Breaking out of habitually intellectualizating my feelings - I'm looking for a how-to guide of some sort. Preferably not all about mindfulness.
I intellectualize my emotions to such an extent that I'm not even sure I have them, and I spend a lot of my time either trying to figure out what I should be feeling/how I should be reacting or criticizing myself for not feeling/reacting correctly (even though I never sorted out how to feel or react.) Are there self-help resources that specifically focus on this issue?
I've read a few AskMes on similar themes
, and the big take-aways for me were "mindfulness" and "don't feel bad about not feeling very strongly." The trouble is mindfulness exercises put me to sleep (this may be in part
a meds issue - we've yet to lick the fatigue thing - but I find them boring even when I'm not sleepy.) And it's all well and good to tell myself that I'm OK, but I'm nearly completely certain that I'm not OK. Besides, I'm really at the "not having feelings" level, even about things I should.
For example of what I mean by intellectualization: in therapy this week I said that I have a great deal of trouble (mind blanks out, can't make eye contact, can't speak up, flight-or-fight response, etc.) with unstructured interactions, conversations that have no point, and situations where I am expected to produce a response without advance notice. My therapist responded that she thought it was really that I have these problems when the question is of a personal nature. Like, I can "tell someone about my childhood" in the sense that I will, when asked, give a narrative of the events that happened between my birth and whatever age the person is likely to deem of interest. But I can't say that it was sad, or frightening, or happy - not even about specific incidents. The most I can say is that the question itself frustrates and annoys me, or that I'm upset when put on the spot with questions like that. All I can drum up is facts and generalized discomfort. I can't think of a "happy" moment from my childhood, for example, at all. Or a "sad" one, really. Of the linked AskMes, the "unfeeling robot
" one comes by far the closest to what I experience. The more thought-oriented feelings (annoyance, frustration) are about the only ones I can definitely say I feel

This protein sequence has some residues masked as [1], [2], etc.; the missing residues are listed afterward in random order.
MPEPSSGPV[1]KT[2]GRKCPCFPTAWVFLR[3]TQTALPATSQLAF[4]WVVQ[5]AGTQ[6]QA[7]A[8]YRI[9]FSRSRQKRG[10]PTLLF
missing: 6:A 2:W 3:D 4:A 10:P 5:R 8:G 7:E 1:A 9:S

, and even there I wonder if it's more of a "I am annoyed because it makes sense to be annoyed" kind of experience. The only time I get carried away is when I'm crying hysterically about what a terrible person I am and how everything is hopeless. Sometimes (often) this is brought on by people trying to get me to identify how I feel about something.
I don't like being the focus of attention (except on stage with rehearsed material, where I'm fine,) and I don't like watching other people express emotions (weeping, kissing, arguing,) and I don't know how to accept compliments or criticism (I freeze up in exactly the same way regardless of which it is,) and I can't stand the question "how are you doing." I'm deeply embarrassed when I exhibit unconscious feeling behaviors (like wanting to hold a boyfriend's hand, in public or not.) This is probably the point where I say "and I still don't agree with my therapist about the PTSD diagnosis and my neglectful/difficult childhood, but I recognize she has a point." When I watched this episode of Star Trek
as a child, I couldn't figure out what was so bad about wanting to be just like Data. I also thought Lwaxana Troi was the worst villain (and most difficult character to watch) in the entire series.
I would like to be comfortable with my emotions and actually feel them and be aware of them and be emotionally competent overall, and I am none of those things right now. Googling around is finding me a ton of "use mindfulness" and stuff about Freud. I am especially interested in exercises
- like DBT, except for the part where what I experience is exactly opposite of having overwhelming emotions taking over your life. Books, websites, etc. are all awesome.
For those following the continuing saga of my life, the first week back to work went OK, other than the part where I had a meeting where I got a ton of compliments and "how are you" and "tell me how you are feeling" and froze up like I was facing a firing squad instead of helpful friendly people. And people wanted to hug, which makes me deeply uncomfortable in ways I can't begin to articulate. For those not following closely, my diagnoses are bipolar II, panic disorder, ADHD, OCD, and avoidant personality disorder. I see my therapist and psychiatrist and EAP counselor frequently. My therapist is a lovely woman but she stinks at finding me things like this - I'm often the one bringing books to her.